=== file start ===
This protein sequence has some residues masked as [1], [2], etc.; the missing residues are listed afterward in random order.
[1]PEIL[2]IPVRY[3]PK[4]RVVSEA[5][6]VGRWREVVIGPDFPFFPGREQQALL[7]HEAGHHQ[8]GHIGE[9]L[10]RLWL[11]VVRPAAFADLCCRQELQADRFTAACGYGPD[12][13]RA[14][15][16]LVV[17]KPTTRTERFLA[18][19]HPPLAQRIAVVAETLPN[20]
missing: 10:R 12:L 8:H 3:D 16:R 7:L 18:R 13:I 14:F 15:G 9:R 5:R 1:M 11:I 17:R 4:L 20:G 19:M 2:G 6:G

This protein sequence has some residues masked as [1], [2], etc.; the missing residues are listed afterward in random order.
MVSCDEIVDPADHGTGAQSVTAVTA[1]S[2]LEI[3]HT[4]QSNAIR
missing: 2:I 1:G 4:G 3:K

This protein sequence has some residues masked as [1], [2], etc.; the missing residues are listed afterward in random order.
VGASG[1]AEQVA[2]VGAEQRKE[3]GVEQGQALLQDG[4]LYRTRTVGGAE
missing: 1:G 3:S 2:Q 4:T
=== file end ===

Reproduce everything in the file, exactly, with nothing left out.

This protein sequence has some residues masked as [1], [2], etc.; the missing residues are listed afterward in random order.
[1]PEIL[2]IPVRY[3]PK[4]RVVSEA[5][6]VGRWREVVIGPDFPFFPGREQQALL[7]HEAGHHQ[8]GHIGE[9]L[10]RLWL[11]VVRPAAFADLCCRQELQADRFTAACGYGPD[12][13]RA[14][15][16]LVV[17]KPTTRTERFLA[18][19]HPPLAQRIAVVAETLPN[20]
missing: 10:R 12:L 8:H 3:D 16:R 7:L 18:R 13:I 14:F 15:G 9:R 5:R 1:M 11:I 17:R 4:L 20:G 19:M 2:G 6:G

This protein sequence has some residues masked as [1], [2], etc.; the missing residues are listed afterward in random order.
MVSCDEIVDPADHGTGAQSVTAVTA[1]S[2]LEI[3]HT[4]QSNAIR
missing: 2:I 1:G 4:G 3:K

This protein sequence has some residues masked as [1], [2], etc.; the missing residues are listed afterward in random order.
VGASG[1]AEQVA[2]VGAEQRKE[3]GVEQGQALLQDG[4]LYRTRTVGGAE
missing: 1:G 3:S 2:Q 4:T